Myrtus pedunculata Hook.f., Eugenia vitis-idaea Raoul, Myrtus vitis-idaea (Raoul) Druce, Neomyrtus vitis-idaea (Raoul) Burret
Vascular – Native
Trees & Shrubs - Dicotyledons
The National Vegetation Survey (NVS) Databank is a physical archive and electronic databank containing records of over 94,000 vegetation survey plots - including data from over 19,000 permanent plots. NVS maintains a standard set of species code abbreviations that correspond to standard scientific plant names from the Ngä Tipu o Aotearoa - New Zealand Plants database.
2n = 22
Current conservation status
The conservation status of all known New Zealand vascular plant taxa at the rank of species and below were reassessed in 2017 using the New Zealand Threat Classification System (NZTCS). This report includes a statistical summary and brief notes on changes since 2012 and replaces all previous NZTCS lists for vascular plants. Authors: By Peter J. de Lange, Jeremy R. Rolfe, John W. Barkla, Shannel P. Courtney, Paul D. Champion, Leon R. Perrie, Sarah M. Beadel, Kerry A. Ford, Ilse Breitwieser, Ines Schönberger, Rowan Hindmarsh-Walls, Peter B. Heenan and Kate Ladley.
2018 | Threatened – Nationally Critical
Previous conservation statuses
2012 | Not Threatened
2009 | Not Threatened
2004 | Not Threatened
Wide-angled shrub with long pale twigs that are square in cross-section bearing small pale green oval leaves that are paler underneath and bright orange fruit hanging on a long stalk. Bark pale, smooth. Leaves dotted, 6-20mm long by 4-15mm wide. Flowers white, with many projecting filaments from the centre.
Endemic. North, South and Stewart Islands from near Kaitaia (Mangamuka) south but generally scarce in Northland and Auckland.
Coastal to montane forest and shrubland. Often a conspicuous component of the understorey of lowland Podocarp riparian forest but also an frequent component of grey scrub in some parts of the South Island. Unless flowering or fruiting Neomyrtus is often overlooked or mistaken for the superficially similar Lophomyrtus obcordata with which it often grows.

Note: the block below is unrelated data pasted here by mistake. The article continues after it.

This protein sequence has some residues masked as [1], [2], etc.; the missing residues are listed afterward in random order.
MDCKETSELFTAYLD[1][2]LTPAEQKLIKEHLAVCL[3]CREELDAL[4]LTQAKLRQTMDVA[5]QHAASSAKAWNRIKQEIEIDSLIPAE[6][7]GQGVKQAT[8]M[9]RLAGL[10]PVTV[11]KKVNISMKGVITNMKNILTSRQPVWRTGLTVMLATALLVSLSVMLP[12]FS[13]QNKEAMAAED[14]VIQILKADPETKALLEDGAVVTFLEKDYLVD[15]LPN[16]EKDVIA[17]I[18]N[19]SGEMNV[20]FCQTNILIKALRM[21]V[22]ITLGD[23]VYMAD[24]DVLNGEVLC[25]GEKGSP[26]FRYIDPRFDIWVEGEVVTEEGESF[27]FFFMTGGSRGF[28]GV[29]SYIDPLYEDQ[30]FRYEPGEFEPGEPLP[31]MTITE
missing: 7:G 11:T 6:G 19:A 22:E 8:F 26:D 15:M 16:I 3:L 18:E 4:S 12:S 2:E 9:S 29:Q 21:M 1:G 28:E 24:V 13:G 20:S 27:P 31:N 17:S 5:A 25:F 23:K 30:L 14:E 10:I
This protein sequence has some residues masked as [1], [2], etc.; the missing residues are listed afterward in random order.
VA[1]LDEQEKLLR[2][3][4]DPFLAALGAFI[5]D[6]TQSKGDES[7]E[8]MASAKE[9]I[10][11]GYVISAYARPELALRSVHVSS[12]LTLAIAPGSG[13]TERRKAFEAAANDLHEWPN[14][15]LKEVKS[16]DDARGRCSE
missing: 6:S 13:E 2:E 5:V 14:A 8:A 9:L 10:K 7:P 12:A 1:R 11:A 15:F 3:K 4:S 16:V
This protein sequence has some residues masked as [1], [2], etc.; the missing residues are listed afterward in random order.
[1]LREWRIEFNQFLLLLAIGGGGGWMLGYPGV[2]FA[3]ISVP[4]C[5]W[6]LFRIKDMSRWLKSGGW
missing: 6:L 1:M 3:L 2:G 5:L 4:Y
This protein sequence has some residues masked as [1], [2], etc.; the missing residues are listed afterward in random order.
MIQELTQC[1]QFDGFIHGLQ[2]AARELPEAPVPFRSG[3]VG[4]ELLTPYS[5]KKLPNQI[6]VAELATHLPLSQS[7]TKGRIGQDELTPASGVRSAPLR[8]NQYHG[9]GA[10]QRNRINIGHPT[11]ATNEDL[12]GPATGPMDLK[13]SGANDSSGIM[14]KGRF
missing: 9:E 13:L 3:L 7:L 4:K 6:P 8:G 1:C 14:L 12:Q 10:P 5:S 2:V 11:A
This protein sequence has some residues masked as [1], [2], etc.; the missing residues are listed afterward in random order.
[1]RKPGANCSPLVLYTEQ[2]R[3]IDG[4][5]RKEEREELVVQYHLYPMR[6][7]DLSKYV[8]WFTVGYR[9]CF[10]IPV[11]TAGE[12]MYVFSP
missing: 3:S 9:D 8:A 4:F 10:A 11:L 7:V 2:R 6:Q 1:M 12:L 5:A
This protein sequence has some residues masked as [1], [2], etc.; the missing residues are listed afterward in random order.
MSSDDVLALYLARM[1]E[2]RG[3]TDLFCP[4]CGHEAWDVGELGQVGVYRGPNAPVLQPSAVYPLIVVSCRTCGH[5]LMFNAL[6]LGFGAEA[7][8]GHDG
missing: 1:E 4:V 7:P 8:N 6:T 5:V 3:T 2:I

Shrub or small tree up to 8 m tall. Trunk slender, c.0.1 m dbh. Bark pale-grey to almost silvery, chartaceous, flaking in small irregular shards. Branches few to many, upright to spreading, often openly branched. Branchlets glabrous, 4-angled, rather brittle, either sparse and so openly branched or densely and then compactly interwoven. Brachyblasts usually sparingly leafy except toward actively growing apices. Leaves opposite, coriaceous, glandular punctate, oil glands colourless, leaf lamina and petiole decurrent with branchlet; petioles 3-6 mm long, somewhat brittle; lamina 6-15(-20) × 4-10(-15) mm, obovate-oblong to obovate, adaxially glabrous, silvery green, pale green to yellow-green, red to purple-black spotted, abaxially pale silvery green to white, glabrescent (initially finely hairy, hairs sericeous, ± finely appressed, caducous). Flowers 5-merous,in axillary, usually solitary (rarely paired) monads, borne on slender, 10-15(-20) mm long pedicels. Hypanthium subturbinate, not extending beyond ovary summit, calyx lobes 5, persistent, deltoid, spreading. Petals 5-8(-10) × 6-9 mm, orbicular, white, margins entire to slightly irregular, oil glands colourless. Stamens 40-60(-80), free, in 3-4 (or more) weakly defined whorls, filaments 5-9 mm long, anthers cream, basifixed, latrorse. Ovary unilocular, weakly septate, ovules borne on 2 parietal placentas. Style 8-10 mm long, slender, white, stigma capitate, scarcely dilated. Fruit a broadly ovoid, yellow, orange or red 6-8 mm long berry. Seeds 1-7(-11) varying in shape depending on number of seeds present per berry, mostly reniform, 1.5-2.5 mm diameter, testa brown, glossy smooth and very hard.
November - April
February - June
Easily grown from fresh seed. Can also be grown from semi-hardwood and hardwood cuttings though the strike rate can be variable. Neomyrtus is an attractive and remarkably hard shrub that does well when planted in a semi-shaded site, in a free draining, moist, fertile soil enriched with leaf litter and compost. It is however, rather drought tolerant and can (once established) be grown in high light situations. It is surprisingly drought tolerant. On account of its conspicuous flowers and colourful berries it is a very attractive plant that is well worth growing. Neomyrtus is, however, rarely available from garden centres.
Myrtle Rust (Austropuccinia psidii) is an invasive fungus which poses a serious risk to this species - learn more myrtlerust.org.nz
pedunculata: Flowers stalked
Fact sheet prepared for NZPCN by P.J. de Lange 9 February 2011. Seed description which is modified from Webb & Simpson (2001). Status updated by C C Ogle 25.10.19, following https://www.doc.govt.nz/Documents/science-and-technical/nztcs22entire.pdf
References and further reading
Webb, C.J.; Simpson, M.J.A. 2001: Seeds of New Zealand Gymnosperms and Dicotyledons. Christchurch, Manuka Press.
Please cite as: de Lange, P.J. (Year at time of access): Neomyrtus pedunculata Fact Sheet (content continuously updated). New Zealand Plant Conservation Network. https://www.nzpcn.org.nz/flora/species/neomyrtus-pedunculata/ (Date website was queried)